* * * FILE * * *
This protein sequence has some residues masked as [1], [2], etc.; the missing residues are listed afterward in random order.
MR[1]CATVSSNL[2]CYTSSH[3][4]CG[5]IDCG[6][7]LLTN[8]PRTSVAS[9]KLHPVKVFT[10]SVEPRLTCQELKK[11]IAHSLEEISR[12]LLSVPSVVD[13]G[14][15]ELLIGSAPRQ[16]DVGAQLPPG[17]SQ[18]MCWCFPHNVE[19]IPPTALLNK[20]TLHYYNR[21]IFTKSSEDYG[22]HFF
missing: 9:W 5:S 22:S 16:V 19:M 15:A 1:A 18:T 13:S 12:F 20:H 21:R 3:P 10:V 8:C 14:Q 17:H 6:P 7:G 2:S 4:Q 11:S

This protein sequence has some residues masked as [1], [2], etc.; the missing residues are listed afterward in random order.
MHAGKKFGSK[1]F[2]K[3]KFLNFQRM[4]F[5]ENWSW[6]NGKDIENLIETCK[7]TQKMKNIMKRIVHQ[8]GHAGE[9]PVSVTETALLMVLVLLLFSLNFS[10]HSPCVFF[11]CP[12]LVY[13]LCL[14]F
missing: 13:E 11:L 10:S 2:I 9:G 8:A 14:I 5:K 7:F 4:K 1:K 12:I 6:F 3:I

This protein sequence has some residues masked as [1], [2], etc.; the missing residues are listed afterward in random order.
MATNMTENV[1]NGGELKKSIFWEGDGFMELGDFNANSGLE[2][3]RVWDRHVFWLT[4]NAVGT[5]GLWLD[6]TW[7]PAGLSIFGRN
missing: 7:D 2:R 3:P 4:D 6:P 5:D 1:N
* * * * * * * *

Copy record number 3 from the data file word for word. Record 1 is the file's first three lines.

This protein sequence has some residues masked as [1], [2], etc.; the missing residues are listed afterward in random order.
MATNMTENV[1]NGGELKKSIFWEGDGFMELGDFNANSGLE[2][3]RVWDRHVFWLT[4]NAVGT[5]GLWLD[6]TW[7]PAGLSIFGRN
missing: 7:D 2:R 3:P 4:D 6:P 5:D 1:N